The 60 Minutes memo story has spread like wildfire on the internet. At last count, there were 193 trackbacks to the post on Powerline. After I read the post this morning, I sent a tip to Drudge via his website. I'm certain that I'm not the only one who did that today. By mid-afternoon, he had the story linked on his site. On the Fox News Channel, the story was featured on Special Report with Brit Hume (it was actually the last story discussed by the panel at the end of the show).
Now ABC News has picked up on the story. They are reporting that the son the the late Jerry Killian, the officer who wrote the memos, doubts their authenticity.
Gary Killian, who served in the Guard with his father and retired as a captain in 1991, said one of the memos, signed by his father, appeared legitimate. But he doubted his father would have written another, unsigned memo which said there was pressure to "sugar coat" Bush's performance review.
"It just wouldn't happen," he said. "The only thing that can happen when you keep secret files like that are bad things. ... No officer in his right mind would write a memo like that."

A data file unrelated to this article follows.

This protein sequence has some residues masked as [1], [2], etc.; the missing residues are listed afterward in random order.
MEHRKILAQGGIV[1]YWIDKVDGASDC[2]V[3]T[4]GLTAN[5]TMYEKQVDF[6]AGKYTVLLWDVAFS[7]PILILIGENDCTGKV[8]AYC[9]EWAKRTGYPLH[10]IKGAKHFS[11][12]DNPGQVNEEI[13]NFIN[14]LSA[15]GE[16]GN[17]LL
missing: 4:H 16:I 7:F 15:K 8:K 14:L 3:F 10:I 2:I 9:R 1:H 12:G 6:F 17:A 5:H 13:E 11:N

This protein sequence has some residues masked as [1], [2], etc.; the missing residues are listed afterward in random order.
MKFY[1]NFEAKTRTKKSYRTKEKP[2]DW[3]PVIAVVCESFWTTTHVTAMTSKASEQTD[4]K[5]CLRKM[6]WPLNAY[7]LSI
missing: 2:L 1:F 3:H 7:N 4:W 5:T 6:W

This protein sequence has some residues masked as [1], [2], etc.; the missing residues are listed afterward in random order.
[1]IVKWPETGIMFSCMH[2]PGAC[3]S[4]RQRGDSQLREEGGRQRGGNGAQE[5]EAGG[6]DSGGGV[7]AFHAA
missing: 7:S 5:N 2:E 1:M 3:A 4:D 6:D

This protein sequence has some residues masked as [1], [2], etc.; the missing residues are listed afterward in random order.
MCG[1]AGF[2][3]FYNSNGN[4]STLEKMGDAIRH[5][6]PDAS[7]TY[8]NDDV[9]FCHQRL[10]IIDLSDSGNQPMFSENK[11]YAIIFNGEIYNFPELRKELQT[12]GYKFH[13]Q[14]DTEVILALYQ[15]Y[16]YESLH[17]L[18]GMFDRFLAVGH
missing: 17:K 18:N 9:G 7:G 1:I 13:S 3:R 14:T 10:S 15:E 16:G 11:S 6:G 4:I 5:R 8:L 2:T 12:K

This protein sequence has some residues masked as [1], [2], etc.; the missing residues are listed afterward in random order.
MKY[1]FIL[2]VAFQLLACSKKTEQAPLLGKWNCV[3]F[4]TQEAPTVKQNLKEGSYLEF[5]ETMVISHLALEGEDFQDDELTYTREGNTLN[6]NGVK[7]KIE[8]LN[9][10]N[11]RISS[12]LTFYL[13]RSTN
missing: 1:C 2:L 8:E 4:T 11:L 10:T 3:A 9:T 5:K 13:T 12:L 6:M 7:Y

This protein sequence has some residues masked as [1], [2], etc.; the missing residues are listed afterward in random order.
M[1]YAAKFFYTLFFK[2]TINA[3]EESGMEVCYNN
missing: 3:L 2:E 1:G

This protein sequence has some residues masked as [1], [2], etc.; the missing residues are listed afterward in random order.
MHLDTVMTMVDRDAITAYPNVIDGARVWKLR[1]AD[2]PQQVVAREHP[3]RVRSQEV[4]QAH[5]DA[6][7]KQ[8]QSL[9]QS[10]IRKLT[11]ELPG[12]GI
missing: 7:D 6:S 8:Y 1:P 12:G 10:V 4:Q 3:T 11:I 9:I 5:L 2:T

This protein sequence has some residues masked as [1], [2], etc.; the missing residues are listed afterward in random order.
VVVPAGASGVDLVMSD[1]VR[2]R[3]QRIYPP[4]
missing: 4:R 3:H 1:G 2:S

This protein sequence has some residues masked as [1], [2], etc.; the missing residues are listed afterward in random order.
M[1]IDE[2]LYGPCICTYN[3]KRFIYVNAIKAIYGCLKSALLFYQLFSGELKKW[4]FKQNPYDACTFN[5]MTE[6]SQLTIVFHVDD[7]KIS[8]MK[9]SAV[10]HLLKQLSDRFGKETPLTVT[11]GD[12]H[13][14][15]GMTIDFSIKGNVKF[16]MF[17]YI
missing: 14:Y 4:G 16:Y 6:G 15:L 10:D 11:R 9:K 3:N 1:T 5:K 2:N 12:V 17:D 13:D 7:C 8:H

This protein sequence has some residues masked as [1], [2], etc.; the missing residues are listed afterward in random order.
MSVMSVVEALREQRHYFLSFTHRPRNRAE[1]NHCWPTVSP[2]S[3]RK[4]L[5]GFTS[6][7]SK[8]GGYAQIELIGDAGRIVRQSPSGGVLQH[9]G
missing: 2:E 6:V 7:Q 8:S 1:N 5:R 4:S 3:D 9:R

CBS is sticking by their story that the documents are legitimate. Not that that is a surprise. Credibility is essential for any news organization to stay in business (and it IS a business). If it turns out that the documents are forgeries (some experts have already weighed in saying that there is a good chance they are forgeries), CBS will find itself on the receiving end of the type of savaging that they are used to dishing out. Look for the other broadcast networks to pile on as well. In the fierce competition for a dwindling number of viewers, ABC and NBC will not pass up this opportunity to grab some of CBS' business. It's sure to make for an interesting show.